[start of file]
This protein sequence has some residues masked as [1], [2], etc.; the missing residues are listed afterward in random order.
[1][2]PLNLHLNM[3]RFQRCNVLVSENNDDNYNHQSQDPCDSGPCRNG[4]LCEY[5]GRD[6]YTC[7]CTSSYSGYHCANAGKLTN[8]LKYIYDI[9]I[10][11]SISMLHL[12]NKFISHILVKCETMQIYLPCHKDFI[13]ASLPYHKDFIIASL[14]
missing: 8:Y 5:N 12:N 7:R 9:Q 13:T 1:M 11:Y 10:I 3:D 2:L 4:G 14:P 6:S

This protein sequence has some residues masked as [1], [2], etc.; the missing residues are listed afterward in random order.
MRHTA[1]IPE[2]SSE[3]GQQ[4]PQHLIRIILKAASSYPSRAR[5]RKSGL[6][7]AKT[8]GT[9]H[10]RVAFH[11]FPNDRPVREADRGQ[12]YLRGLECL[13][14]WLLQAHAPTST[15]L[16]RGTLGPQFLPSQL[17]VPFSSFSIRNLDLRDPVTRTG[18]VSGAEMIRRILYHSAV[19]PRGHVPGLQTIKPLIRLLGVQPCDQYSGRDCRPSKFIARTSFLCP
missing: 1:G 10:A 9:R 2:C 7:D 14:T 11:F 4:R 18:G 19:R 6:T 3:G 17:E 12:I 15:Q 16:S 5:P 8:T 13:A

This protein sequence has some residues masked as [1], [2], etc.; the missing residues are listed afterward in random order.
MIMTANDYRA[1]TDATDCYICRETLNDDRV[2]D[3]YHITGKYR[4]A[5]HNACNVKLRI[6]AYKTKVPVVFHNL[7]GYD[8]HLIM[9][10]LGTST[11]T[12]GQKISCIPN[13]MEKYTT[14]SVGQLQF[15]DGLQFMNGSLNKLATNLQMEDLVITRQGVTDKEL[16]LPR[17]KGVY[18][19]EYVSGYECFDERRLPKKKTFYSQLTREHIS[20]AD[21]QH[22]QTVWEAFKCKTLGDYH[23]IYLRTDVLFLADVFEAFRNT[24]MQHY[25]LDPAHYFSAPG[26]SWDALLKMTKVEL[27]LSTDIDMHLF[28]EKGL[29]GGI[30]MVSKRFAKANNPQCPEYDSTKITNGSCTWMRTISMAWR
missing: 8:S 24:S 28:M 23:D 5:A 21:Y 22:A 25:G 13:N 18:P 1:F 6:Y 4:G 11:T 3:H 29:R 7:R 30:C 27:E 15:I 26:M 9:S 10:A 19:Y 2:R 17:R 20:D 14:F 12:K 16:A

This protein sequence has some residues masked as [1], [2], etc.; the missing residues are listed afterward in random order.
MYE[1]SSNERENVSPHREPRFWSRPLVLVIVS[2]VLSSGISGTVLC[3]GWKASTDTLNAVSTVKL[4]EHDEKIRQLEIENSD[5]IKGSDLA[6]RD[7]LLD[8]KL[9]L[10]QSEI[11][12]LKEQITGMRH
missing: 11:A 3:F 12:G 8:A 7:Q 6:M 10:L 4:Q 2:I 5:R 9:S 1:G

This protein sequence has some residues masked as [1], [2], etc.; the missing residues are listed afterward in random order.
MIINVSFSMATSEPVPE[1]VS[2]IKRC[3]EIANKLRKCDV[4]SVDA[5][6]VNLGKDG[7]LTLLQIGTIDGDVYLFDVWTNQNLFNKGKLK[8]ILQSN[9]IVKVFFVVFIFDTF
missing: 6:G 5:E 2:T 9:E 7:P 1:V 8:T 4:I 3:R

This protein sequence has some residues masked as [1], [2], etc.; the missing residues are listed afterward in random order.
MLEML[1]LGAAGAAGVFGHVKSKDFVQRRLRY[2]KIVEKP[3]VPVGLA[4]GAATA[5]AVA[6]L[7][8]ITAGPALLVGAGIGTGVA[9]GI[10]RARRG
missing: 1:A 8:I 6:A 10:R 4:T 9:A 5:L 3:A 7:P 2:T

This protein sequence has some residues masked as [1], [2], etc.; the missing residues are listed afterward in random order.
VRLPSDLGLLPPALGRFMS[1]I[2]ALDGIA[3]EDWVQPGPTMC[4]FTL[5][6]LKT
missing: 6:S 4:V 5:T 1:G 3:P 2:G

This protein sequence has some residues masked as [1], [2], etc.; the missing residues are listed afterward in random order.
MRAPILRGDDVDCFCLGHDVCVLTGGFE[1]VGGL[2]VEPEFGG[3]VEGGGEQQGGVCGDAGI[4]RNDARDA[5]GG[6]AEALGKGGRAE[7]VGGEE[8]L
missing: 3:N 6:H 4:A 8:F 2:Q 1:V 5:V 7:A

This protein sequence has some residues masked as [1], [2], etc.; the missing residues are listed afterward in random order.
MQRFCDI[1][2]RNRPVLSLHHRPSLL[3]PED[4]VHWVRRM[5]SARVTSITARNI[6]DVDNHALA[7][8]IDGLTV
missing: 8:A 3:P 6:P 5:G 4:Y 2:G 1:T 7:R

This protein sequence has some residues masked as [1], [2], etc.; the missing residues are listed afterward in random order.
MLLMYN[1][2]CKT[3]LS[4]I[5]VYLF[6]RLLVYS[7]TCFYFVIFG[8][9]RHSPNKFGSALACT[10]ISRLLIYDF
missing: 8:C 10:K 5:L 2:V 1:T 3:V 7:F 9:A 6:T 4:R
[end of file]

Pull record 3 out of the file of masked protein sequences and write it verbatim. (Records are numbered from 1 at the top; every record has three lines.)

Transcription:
This protein sequence has some residues masked as [1], [2], etc.; the missing residues are listed afterward in random order.
MIMTANDYRA[1]TDATDCYICRETLNDDRV[2]D[3]YHITGKYR[4]A[5]HNACNVKLRI[6]AYKTKVPVVFHNL[7]GYD[8]HLIM[9][10]LGTST[11]T[12]GQKISCIPN[13]MEKYTT[14]SVGQLQF[15]DGLQFMNGSLNKLATNLQMEDLVITRQGVTDKEL[16]LPR[17]KGVY[18][19]EYVSGYECFDERRLPKKKTFYSQLTREHIS[20]AD[21]QH[22]QTVWEAFKCKTLGDYH[23]IYLRTDVLFLADVFEAFRNT[24]MQHY[25]LDPAHYFSAPG[26]SWDALLKMTKVEL[27]LSTDIDMHLF[28]EKGL[29]GGI[30]MVSKRFAKANNPQCPEYDSTKITNGSCTWMRTISMAWR
missing: 8:S 24:S 28:M 23:D 5:A 21:Y 22:A 25:G 13:N 18:P 1:F 6:Y 4:G 11:T 3:H 29:R 7:R 30:C 27:E 15:I 26:M 9:S 10:A 19:Y 2:R 17:R 20:D 14:F 12:K 16:A